Florida State was 13-0 that year but deeply flawed. They were out-scored by their opponents in the first quarter over the course of the whole season. I actually went to see a game of thiers that year–it was the rivalry game against Florida. Jameis threw like 4 first half INTs but Florida State still won. That 2014 FSU team was in a whopping 7 one-possession games that season–they were barely getting by even though they went 13-0 in the regular season. They wound up getting obliterated 59-20 by Oregon in the playoff. It was actually an 18-13 Oregon lead at halftime of that game, but Oregon went on a 41-7 run in the second half due to 5 FSU turnovers.

Oregon was great that season, and I thought they were unstoppable. I did not think Ohio State would beat them in the National Championship, much less blow them out by 3 TDs. I really thought Oregon had created the most unstoppable offensive system in the country with all that speed and tempo and no-huddle stuff, but it turned out Ohio State’s superior talent, physicality and size was too much for Oregon to overcome. They had no answer for Ezekiel Elliott–in fact, not even Alabama did.

One thing of note about 2014 is that both Baylor and TCU, who loudly complained about being snubbed from the playoff, would’ve both been in with a 12-team format. They split the Big 12 Championship that year and were ranked #5 and #6, so I assumed they’d both be in as automatic bids. After all, it’s the 6 highest ranked conference Champions, right? Well, Alabama, Oregon, Florida State and Ohio State were the 4 highest ranked conference champs. And then Baylor and TCU were ranked #5 and #6, and they were both technically conference Champions, so I think they’d both qualify for automatic bids, right? 2014 would be a situation where the highest ranked Group of 5 conference champion gets screwed.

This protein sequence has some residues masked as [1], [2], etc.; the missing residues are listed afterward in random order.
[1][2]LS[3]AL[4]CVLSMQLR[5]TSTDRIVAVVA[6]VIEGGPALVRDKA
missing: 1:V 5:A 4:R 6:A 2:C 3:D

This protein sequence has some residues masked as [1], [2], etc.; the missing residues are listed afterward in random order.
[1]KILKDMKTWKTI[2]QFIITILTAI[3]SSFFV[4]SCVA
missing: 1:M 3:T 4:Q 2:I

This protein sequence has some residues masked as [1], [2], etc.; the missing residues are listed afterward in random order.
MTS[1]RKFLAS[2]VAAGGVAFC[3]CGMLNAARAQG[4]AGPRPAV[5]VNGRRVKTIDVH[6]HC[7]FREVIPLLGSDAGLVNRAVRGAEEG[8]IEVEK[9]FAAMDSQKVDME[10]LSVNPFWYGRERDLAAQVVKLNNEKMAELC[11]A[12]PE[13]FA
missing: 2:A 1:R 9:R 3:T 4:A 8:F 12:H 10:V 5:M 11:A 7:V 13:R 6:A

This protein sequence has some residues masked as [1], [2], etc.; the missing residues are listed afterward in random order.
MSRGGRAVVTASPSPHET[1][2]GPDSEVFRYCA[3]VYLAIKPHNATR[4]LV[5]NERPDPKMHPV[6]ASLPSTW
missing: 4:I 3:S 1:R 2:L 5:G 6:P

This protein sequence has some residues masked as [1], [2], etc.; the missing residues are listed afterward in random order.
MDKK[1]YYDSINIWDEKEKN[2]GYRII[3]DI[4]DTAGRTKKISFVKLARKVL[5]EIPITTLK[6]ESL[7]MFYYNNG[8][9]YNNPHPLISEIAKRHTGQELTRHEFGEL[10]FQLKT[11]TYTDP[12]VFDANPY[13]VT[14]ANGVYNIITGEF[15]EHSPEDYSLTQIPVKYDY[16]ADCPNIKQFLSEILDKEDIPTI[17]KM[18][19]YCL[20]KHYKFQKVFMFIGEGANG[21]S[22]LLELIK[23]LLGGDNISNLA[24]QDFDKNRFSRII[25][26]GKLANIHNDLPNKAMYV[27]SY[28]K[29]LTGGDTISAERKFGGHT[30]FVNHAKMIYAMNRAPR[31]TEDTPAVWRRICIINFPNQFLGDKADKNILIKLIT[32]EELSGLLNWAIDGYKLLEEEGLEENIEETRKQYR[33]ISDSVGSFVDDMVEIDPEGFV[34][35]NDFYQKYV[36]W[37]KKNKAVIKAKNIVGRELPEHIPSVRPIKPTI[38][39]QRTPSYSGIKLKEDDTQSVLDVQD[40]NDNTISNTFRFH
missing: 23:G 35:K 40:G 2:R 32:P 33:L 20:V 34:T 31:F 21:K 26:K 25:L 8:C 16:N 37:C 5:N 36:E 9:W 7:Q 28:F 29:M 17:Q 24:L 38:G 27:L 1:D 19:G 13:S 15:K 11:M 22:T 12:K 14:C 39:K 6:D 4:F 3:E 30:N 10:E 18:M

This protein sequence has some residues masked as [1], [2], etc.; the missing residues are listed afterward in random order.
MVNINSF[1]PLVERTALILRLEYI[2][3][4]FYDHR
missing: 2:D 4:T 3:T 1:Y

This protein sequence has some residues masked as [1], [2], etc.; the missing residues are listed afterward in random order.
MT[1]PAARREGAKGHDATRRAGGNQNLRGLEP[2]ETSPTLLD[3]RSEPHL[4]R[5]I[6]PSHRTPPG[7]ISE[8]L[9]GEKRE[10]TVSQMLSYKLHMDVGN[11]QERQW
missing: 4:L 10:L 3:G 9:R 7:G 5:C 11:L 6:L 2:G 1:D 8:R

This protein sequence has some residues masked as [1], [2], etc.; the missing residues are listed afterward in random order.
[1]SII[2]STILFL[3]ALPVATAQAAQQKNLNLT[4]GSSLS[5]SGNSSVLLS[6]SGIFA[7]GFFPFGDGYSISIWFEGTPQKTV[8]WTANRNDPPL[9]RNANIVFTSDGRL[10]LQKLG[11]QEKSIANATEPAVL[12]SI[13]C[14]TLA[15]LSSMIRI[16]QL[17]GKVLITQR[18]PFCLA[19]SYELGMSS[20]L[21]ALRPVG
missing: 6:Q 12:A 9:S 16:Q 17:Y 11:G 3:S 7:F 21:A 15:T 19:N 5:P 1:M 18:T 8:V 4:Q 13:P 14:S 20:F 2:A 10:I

Now, there are other seasons where teams split a conference championship but only one of them gets into the playoff because there is such a disparity in the rankings. If, say, Baylor and TCU split the Big 12 Championship, but Baylor was ranked #5 and TCU was ranked #16, and then a team like Cincinnati won the AAC and was ranked #13, Cincinnati would get the automatic berth over TCU. I think this is the only way to fairly deal with split conference championships, right?


Okay, so that’s the entirety of the CFP era thus far, 2014-2021. It will likely go through 2023, next season, and then we’ll officially have the 12-team playoff starting in 2024. That’s my expectation.

Part II will cover the BCS era, from 1998-2013. I was originally going to have them all in one post covering 1998-2021 but it started getting very lengthy, so I decided to split it into two parts.

I just wanted to share some data I compiled after going back through the history of the rankings to 1998 and figuring out which 12 teams would make the playoffs each year if the 12-team playoff format had existed these past 24 years.

Teams that would have made the playoff at least once since 1998 under the 12-team format:

If the 12-team playoff had been in place since 1998, 67 of the 131 teams in the FBS would have at least one playoff appearance over that 24-year span. How’s that for inclusivity?

That is an inclusive and exciting version of college football. It’s much better than the version we have today, where only a select few teams have ever made the CFP in its 8 year run:

  1. Alabama (7 times)
  2. Clemson (6 times)
  3. Ohio State (4 times)
  4. Oklahoma (4 times)
  5. Georgia (2 times)
  6. Notre Dame (2 times)
  7. LSU (1 time)
  8. Michigan (1 time)
  9. Cincinnati (1 time)
  10. Michigan State (1 time)
  11. Florida State (1 time)
  12. Oregon (1 time)
  13. Washington (1 time)

And the worst part is, 7 of the 13 teams that have made the CFP have only made it once, while the remaining 6 teams that have made multiple CFPs represent a full 25 of the 32 total playoff appearances since the 2014 season.

In fact, Alabama, Clemson, Ohio State and Oklahoma have filled 21 of the 32 total College Football Playoff spots since the inception of the CFP, or 65% of all playoff berths.